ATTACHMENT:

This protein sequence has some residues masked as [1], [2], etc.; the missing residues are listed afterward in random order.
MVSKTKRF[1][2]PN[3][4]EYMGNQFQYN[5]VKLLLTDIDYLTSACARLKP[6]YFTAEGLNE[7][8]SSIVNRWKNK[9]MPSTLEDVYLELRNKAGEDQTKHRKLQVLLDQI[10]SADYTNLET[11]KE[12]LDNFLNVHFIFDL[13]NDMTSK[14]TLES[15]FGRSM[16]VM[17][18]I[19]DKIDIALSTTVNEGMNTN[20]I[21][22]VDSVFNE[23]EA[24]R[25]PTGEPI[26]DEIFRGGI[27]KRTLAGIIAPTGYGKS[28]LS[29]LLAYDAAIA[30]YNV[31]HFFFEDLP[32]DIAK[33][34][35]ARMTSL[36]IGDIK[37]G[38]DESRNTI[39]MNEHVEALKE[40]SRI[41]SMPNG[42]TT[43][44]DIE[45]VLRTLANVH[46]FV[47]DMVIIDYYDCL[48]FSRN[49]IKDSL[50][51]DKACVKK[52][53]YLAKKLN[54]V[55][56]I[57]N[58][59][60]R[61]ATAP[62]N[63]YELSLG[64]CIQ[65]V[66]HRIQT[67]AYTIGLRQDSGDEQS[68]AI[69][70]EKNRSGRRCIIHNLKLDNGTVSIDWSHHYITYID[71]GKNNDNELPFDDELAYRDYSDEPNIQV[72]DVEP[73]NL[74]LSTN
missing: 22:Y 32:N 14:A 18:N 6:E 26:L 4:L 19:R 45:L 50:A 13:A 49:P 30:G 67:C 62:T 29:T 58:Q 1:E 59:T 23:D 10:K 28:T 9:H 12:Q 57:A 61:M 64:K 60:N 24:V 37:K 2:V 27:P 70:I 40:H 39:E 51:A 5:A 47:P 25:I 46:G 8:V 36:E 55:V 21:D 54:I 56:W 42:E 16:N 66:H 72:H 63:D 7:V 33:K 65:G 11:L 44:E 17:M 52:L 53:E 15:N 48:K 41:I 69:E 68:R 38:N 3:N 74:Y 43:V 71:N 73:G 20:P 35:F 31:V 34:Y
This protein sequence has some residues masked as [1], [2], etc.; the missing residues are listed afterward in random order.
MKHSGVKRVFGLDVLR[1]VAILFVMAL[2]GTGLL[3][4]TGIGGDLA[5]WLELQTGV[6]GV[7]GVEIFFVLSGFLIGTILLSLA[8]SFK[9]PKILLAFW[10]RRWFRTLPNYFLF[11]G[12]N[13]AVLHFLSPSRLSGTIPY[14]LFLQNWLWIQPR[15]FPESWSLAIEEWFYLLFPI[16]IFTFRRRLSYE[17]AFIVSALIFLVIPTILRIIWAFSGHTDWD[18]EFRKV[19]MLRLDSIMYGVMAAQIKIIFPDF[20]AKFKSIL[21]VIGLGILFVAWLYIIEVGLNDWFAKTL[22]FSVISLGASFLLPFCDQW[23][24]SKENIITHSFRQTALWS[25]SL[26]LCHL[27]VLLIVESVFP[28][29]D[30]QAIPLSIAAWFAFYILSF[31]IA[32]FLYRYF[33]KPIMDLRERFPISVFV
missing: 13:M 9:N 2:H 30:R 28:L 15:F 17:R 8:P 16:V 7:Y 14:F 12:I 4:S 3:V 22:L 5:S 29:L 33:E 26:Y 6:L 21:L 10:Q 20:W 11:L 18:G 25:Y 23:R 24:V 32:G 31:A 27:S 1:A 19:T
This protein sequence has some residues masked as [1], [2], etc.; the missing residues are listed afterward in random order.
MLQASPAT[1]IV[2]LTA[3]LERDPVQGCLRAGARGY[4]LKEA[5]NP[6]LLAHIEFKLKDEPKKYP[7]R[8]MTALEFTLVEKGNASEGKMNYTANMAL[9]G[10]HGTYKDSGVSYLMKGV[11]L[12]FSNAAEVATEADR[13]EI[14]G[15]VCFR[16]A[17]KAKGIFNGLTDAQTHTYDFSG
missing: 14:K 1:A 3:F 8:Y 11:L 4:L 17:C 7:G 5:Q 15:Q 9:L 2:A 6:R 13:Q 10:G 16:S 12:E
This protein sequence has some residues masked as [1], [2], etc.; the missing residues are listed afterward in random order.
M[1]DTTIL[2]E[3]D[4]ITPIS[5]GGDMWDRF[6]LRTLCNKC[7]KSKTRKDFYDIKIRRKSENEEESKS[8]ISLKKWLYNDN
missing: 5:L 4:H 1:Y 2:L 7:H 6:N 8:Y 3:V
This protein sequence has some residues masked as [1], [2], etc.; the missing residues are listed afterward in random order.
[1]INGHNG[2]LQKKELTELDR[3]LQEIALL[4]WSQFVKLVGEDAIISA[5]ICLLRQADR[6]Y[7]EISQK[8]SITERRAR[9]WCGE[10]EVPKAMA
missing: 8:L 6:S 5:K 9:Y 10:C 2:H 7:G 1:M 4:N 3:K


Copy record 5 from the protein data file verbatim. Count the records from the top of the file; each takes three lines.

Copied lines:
This protein sequence has some residues masked as [1], [2], etc.; the missing residues are listed afterward in random order.
[1]INGHNG[2]LQKKELTELDR[3]LQEIALL[4]WSQFVKLVGEDAIISA[5]ICLLRQADR[6]Y[7]EISQK[8]SITERRAR[9]WCGE[10]EVPKAMA
missing: 8:L 6:S 5:K 9:Y 10:C 2:H 7:G 1:M 4:N 3:K